After the tattooing of the table I decided that vegging out until the family arrived would be the best thing to do and was, in fact, what I felt most like doing. The little altercations over who had which color of pencil and other trivial quarrels would certainly stop once some moving pictures were placed in front of them. So, like any good Aunty, we sat down to eat some chocolate and watch some Disney.

Hours after the bizzarre call from Abigail, she and Todd buzzed and they came up with a giggling Sam who now possessed to freakish looking staples in the back of his gigantic pumpkin head. A bit of blood matted his angelic blonde hair but he did not seem to mind one bit. The whole family rested here for a moment before returning to their apartment, their Bellawood trip cancelled.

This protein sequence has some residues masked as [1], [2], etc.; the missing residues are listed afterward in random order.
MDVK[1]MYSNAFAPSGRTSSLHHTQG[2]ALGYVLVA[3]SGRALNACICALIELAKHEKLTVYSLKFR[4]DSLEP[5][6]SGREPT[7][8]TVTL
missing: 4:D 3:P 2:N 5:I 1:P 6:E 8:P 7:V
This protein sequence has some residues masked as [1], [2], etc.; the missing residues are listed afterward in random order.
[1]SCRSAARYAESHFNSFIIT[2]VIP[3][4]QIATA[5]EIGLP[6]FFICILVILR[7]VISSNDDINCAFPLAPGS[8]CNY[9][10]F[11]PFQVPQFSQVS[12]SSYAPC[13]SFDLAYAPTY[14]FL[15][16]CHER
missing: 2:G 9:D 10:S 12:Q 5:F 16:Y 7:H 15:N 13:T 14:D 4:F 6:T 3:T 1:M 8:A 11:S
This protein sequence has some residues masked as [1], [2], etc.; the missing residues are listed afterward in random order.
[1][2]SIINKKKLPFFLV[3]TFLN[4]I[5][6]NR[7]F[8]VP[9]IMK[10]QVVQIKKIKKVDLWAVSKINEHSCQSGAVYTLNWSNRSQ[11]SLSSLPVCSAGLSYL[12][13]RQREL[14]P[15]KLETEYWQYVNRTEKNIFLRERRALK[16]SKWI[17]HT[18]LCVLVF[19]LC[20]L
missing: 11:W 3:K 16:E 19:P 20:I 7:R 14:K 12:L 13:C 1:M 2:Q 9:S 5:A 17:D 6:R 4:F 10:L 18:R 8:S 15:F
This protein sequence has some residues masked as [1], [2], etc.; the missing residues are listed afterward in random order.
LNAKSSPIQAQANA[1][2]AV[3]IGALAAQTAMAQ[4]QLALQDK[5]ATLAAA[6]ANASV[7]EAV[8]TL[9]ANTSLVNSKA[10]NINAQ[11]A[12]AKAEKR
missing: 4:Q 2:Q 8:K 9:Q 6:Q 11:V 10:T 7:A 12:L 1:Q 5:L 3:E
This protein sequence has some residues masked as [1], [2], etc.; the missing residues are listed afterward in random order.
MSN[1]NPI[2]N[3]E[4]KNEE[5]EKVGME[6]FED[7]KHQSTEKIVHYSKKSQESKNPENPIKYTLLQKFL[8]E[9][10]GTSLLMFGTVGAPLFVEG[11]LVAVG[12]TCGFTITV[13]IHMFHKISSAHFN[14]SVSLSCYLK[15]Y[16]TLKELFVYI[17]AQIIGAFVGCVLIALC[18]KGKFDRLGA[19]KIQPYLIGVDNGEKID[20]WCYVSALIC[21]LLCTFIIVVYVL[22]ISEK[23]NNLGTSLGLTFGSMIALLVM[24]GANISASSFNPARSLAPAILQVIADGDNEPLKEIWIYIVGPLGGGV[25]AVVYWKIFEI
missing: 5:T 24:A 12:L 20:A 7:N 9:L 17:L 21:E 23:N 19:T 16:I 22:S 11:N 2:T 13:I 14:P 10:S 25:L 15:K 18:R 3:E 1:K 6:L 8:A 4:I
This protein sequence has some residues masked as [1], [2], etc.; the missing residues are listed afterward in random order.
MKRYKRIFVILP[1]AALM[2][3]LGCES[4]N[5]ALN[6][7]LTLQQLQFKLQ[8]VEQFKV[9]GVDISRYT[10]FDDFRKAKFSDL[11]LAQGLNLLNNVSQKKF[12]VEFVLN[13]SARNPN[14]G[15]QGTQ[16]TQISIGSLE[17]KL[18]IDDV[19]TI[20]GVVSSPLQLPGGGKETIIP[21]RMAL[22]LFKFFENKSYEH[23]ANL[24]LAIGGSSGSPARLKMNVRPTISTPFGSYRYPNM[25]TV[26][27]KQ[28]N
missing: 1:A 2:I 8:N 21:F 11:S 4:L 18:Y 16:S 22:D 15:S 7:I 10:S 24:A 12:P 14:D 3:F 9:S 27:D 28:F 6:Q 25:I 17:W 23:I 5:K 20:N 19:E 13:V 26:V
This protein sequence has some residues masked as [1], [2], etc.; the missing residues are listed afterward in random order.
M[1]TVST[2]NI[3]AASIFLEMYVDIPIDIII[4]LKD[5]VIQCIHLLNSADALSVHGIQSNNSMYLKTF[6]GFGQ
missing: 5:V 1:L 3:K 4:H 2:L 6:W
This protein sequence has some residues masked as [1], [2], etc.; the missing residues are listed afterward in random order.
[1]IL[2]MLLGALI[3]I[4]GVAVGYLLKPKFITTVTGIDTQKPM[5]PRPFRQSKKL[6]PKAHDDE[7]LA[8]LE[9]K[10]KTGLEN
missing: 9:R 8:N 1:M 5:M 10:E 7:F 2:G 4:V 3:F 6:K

Upon their departure I noticed that some pigeon who had apparently eaten something greasy and gastric-ly abusive had taken a disgustingly large crap on my bedroom window. Not exactly the view that I was looking forward to observing from my window every morning. Luckily there was a nice long squeegee in the bathroom specifically for cleaning these windows. The windows in my apartment are funny in that they snap in at the top and with a brisk and forceful tug open on a hinge that attaches halfway down each side. It then spins on its axis letting in the fresh Parisian air. The window (which was now dappled with greasy pigeon shit) in my bedroom had, for sometime been sticking and required most of my weight to open it. However on this occasion, as I spun it around to present the outer, dirtied surface towards myself for cleaning, I heard an accompanying "CRACK" of what I knew was splitting wood. This did not bode well.